Issues occurred when attempting to backup these prototypes which made us question the integrity of the dumps we created. Besides the typical bad dump that can be remedied through trial and error on different burners with different read speeds, we were constantly presented with an issue where each game would just stop functioning after a certain point (usually during a level change). With no PS1 developer hardware to test with, we were unsure if the games were physically at fault for causing these issues, or if it was a sign of some form of copy protection.

MediEvil marked one of the earliest attempts to thwart pirates with the copy protection method known as “libcrypt”. With this method, unique non-Yellow Book data is stored in subchannels on the disc itself. Games with libcrypt issue special, undocumented firmware commands to perform reads from the subchannel data, and check if it contains the unique data. This was a relatively effective copy protection mechanism for its time, since most pirate releases (even today) do not include the subchannel data, which is not contained in a typical "bin/cue" dump.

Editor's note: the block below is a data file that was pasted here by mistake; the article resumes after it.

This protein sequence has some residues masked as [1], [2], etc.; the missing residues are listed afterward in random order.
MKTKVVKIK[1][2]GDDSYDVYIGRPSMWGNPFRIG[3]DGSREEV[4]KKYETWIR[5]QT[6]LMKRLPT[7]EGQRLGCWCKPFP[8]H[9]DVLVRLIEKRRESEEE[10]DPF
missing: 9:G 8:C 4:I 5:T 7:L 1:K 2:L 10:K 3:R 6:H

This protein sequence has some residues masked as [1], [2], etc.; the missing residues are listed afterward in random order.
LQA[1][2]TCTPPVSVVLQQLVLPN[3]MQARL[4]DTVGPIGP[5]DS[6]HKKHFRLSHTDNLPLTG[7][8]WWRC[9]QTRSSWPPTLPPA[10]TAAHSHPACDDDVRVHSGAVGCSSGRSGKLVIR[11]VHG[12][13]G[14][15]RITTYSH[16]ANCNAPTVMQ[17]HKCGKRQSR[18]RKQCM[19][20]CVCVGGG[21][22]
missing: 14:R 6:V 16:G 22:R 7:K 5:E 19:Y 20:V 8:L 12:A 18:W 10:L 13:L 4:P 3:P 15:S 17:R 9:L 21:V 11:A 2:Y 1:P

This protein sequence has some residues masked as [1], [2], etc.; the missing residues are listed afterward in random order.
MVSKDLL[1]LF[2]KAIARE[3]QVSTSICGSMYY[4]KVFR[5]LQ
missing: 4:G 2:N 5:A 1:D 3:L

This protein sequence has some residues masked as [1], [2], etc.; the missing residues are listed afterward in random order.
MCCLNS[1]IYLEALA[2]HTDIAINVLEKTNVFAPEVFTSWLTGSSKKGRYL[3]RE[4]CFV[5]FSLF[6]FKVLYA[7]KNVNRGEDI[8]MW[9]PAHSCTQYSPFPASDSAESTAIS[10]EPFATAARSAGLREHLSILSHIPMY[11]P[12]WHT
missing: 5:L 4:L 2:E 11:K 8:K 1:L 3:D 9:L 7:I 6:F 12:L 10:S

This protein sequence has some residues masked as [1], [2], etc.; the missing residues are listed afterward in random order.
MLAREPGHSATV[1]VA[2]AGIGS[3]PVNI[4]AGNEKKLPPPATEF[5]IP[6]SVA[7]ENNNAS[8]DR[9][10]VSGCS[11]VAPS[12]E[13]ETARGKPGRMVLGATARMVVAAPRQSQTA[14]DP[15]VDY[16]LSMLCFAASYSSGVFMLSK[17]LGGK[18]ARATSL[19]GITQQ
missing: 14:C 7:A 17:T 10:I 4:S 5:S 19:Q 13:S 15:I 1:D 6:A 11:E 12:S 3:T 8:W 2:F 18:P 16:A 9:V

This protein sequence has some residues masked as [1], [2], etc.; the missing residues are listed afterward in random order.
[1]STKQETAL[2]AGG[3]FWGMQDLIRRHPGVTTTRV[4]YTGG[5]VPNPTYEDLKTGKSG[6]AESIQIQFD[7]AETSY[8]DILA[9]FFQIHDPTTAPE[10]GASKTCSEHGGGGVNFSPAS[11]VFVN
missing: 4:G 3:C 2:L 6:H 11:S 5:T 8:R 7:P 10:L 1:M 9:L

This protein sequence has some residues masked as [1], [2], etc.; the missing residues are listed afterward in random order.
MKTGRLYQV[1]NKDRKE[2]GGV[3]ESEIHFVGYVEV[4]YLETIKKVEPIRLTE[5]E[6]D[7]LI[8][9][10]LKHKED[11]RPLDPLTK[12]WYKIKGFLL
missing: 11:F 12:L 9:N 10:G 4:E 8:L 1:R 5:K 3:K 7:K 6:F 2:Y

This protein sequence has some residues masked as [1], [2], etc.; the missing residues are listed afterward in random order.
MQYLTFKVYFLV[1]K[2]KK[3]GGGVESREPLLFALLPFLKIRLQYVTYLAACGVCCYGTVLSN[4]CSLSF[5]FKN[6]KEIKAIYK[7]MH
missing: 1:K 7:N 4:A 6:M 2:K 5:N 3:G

It’s also difficult to perfectly extract subchannel data with common CD/DVD readers. Unlike data channels, which use extensive error correction algorithms, most of the subchannels are not error corrected, resulting in pretty much every dump being different (without error correction, reading raw data on CDs with a laser is very error prone!). Most burners also have a difficult time burning subchannel data back to CD-Rs as well. As an effect, at the time, the only way to bypass this copy protection was to debug the game and physically alter the game’s code through a patch to avoid these checks.

After we were sure that the data track (the .img) was being dumped consistently, we decided to debug the games with no$psx to figure out what was going on. To make a long story short, both of the MediEvil prototypes actually use a form of SCEx copy protection where the check is done at the software level rather than just at the BIOS level. This copy protection involves comparing the letters “SCEx” (where “x” is the region of the game or console) with what’s stored on the disc against what’s stored in the BIOS. This check occurs when loading into a new level or quitting the game.